It has now become cheaper for Ireland - despite being a major casualty of the euro zone sovereign debt crisis - to borrow money than the U.S. government, showing the growing divide between market perception and economic reality, according to analysts.
The yield on the Irish benchmark 10-year bond fell below that of its U.S. counterpart on Thursday afternoon. It has since pushed even lower and reached 2.485 percent on Friday morning, helped along by the credit easing measures announced by the European Central Bank (ECB).
This contrasts significantly with the 14 percent-plus yield seen in July 2011 before the nation had to ask for bailout loans, enforce stiff austerity measures and overhaul the banking system that brought the country's economy to its knees.
The yields - which have an inverse relationship to a bond's price - of other peripheral countries aren't far behind. Yields on Spanish benchmark debt hit a record low on Friday morning, falling 13 basis points to 2.695 percent, while Italy's sank 12 basis points to 2.807 percent. Meanwhile, the yield on the U.S. 10-year Treasury dipped to 2.5680 percent with investors eagerly anticipating a payrolls number from the Bureau of Labor Statistics.
"Sentiment is still overshadowing economic reality," Gemma Godfrey, the head of investment strategy at Brooks Macdonald, told CNBC via email, adding that markets are overshooting after such big statements by the ECB.
Bill Blain, a senior fixed income broker at Mint Partners, called the narrowing of spreads between the U.S. and peripheral Europe "bonkers cubed."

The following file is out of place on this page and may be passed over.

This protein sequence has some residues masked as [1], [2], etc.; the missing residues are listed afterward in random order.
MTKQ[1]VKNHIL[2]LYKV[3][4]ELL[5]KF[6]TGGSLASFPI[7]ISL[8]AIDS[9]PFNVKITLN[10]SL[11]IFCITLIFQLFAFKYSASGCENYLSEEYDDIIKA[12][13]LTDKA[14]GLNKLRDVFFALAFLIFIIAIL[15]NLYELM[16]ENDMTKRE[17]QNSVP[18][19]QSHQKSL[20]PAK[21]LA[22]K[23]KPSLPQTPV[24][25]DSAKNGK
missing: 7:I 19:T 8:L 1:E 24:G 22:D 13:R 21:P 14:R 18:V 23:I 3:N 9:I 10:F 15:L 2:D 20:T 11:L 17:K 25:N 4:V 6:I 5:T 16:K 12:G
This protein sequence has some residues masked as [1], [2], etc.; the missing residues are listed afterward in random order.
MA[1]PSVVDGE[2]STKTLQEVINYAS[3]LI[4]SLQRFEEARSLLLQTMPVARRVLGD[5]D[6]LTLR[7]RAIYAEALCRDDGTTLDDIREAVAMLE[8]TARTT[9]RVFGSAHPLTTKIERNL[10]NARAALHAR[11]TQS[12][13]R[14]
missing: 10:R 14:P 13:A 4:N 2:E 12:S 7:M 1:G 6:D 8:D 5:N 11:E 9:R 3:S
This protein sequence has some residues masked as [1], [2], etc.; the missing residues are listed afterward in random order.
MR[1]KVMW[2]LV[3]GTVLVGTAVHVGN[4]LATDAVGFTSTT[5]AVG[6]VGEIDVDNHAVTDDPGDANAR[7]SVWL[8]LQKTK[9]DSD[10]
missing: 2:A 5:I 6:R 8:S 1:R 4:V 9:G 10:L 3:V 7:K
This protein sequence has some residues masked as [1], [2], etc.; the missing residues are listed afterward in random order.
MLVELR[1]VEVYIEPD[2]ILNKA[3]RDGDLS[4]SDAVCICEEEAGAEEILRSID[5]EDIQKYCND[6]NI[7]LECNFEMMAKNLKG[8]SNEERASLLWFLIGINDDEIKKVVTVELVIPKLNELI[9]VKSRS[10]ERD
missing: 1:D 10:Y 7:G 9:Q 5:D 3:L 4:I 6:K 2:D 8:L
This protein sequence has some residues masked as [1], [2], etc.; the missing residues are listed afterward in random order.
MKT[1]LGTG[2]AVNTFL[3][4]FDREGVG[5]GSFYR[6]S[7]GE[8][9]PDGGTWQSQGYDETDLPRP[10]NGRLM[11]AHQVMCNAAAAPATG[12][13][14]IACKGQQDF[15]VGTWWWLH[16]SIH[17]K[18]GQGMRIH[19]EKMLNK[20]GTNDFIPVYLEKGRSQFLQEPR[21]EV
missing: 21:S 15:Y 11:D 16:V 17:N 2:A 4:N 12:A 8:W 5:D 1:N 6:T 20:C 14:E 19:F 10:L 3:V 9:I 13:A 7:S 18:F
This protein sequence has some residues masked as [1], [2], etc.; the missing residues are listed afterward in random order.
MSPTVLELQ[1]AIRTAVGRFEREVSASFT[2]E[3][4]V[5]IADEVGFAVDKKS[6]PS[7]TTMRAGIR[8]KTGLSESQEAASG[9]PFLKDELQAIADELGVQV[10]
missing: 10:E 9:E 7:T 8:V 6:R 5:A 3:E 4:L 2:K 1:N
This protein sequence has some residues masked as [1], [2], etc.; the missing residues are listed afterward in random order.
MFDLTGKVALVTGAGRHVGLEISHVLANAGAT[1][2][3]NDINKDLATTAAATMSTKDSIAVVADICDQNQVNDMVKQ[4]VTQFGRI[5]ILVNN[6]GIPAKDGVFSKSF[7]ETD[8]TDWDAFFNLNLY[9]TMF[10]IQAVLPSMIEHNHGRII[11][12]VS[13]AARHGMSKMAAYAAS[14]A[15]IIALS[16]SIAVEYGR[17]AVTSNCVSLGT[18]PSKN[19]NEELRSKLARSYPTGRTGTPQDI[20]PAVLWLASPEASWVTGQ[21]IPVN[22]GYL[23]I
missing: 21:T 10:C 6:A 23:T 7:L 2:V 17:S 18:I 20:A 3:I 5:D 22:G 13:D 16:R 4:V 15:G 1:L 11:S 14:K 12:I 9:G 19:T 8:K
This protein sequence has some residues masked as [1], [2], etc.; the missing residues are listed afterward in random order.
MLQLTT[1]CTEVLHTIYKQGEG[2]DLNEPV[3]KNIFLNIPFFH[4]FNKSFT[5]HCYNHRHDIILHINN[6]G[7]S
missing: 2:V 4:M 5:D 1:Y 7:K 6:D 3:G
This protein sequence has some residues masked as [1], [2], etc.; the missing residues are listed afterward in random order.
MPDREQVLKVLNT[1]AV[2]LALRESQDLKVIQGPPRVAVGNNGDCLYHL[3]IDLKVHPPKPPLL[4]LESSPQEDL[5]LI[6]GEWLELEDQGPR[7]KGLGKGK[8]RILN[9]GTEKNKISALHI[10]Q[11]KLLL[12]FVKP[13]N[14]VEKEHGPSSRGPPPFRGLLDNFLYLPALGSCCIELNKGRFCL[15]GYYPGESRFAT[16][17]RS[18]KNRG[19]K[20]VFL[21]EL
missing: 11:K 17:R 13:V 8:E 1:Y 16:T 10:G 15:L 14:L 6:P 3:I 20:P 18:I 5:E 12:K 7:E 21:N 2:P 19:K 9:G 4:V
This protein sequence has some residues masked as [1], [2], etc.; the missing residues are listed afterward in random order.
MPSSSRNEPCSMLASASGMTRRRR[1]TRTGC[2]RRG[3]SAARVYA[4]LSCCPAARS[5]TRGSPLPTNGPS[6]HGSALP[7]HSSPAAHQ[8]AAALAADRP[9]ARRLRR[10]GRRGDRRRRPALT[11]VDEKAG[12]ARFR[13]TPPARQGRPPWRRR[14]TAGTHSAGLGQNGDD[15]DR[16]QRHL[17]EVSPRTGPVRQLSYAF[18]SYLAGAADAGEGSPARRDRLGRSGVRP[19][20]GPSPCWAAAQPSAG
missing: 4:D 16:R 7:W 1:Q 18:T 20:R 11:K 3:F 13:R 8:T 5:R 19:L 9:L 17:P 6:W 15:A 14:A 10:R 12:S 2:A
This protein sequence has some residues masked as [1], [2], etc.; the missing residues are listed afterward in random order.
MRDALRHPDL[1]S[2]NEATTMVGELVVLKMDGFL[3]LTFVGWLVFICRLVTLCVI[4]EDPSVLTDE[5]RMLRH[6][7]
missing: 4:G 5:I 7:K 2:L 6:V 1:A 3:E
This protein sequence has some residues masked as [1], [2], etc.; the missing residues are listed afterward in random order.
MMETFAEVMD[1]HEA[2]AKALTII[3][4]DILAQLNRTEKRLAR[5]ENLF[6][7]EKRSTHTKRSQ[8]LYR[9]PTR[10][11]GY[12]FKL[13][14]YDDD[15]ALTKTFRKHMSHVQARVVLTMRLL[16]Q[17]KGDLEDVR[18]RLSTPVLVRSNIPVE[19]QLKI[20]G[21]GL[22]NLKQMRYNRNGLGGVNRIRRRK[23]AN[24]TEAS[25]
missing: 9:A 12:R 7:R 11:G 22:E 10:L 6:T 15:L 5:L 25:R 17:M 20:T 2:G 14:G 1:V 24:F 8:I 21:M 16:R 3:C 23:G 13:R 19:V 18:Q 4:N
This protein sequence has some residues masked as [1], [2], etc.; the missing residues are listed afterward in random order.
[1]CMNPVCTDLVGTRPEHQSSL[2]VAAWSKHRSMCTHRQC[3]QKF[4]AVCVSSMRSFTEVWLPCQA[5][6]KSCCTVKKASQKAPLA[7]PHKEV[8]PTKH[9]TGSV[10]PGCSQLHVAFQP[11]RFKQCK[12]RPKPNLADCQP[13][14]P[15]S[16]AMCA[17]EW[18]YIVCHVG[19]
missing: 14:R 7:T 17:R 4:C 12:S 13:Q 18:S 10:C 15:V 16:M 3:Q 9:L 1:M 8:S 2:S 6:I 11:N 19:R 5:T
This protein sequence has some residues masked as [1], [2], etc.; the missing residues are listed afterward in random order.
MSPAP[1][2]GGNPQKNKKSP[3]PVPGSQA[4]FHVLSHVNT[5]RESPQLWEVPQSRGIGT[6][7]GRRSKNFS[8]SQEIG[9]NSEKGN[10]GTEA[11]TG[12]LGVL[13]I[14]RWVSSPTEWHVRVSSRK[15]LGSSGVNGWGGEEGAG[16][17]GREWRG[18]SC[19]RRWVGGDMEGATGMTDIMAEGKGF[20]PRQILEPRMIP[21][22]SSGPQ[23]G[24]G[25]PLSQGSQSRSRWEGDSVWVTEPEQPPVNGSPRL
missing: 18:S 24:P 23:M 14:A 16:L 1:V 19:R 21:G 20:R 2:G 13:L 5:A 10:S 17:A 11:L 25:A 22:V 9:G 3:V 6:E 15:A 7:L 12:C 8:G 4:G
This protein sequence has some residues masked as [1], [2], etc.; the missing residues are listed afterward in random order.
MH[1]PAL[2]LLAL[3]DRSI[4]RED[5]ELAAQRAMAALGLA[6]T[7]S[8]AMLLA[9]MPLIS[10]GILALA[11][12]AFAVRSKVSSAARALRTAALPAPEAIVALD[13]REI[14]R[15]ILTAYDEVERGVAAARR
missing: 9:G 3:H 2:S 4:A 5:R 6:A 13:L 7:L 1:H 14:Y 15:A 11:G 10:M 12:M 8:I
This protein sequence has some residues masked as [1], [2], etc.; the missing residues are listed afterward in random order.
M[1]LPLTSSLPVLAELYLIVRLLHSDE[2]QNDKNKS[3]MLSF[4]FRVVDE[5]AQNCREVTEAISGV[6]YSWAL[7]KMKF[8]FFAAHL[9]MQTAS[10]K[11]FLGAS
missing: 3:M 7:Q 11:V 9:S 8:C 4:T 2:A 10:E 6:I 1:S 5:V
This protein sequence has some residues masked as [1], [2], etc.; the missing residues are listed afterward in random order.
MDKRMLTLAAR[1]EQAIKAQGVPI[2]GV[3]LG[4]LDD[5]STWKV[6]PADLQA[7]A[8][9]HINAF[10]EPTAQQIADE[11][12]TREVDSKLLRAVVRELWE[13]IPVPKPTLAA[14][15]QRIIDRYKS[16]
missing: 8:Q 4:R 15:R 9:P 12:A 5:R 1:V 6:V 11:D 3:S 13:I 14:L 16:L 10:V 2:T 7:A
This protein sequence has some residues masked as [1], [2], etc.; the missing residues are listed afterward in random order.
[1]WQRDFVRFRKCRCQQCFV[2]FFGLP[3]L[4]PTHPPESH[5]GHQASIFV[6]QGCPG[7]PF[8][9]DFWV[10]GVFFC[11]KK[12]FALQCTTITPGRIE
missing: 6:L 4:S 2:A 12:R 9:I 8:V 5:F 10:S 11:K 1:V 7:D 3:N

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Italy's debt is growing and there has been precious little reform, he said, adding that Spain is making good efforts to reform but is "mired in youth despair, and the rise of dangerous politics."
However, he believes that Ireland is essentially a decent economy if it can overcome the very real setback and depression inflicted across the populace with many well-educated people leaving the country in search of work.
Creditworthiness is no longer a key factor in investment decisions, Marc Oswald, a strategist at Monument Securities told CNBC via email, which he said sadly does reflect the vicissitudes of reality. Standard & Poor's currently has a AA-plus credit rating for the U.S. and a BBB-plus rating for Ireland, although an update for the latter is due on Friday.
"It is crazy," Oswald said, but explained that with the ECB introducing a negative deposit rate for Europe's banks will force them to pile money into short term government bonds so they are not generating a negative income. Added to this, negative rates will also force cash out of money market funds and into fixed income, he said, meaning bond investors will be looking for the more attractive long-dated yields of peripheral debt, thus helping them lower.
Oswald said that bond investors that bemoan this poor credit quality will underperform their peers and could even be out of a job.
"This is not an investment strategy, but a job preservation strategy," he said. "In the long run this is the road to the next crisis, but there are very few people who take a long-term view when it might cost them their job."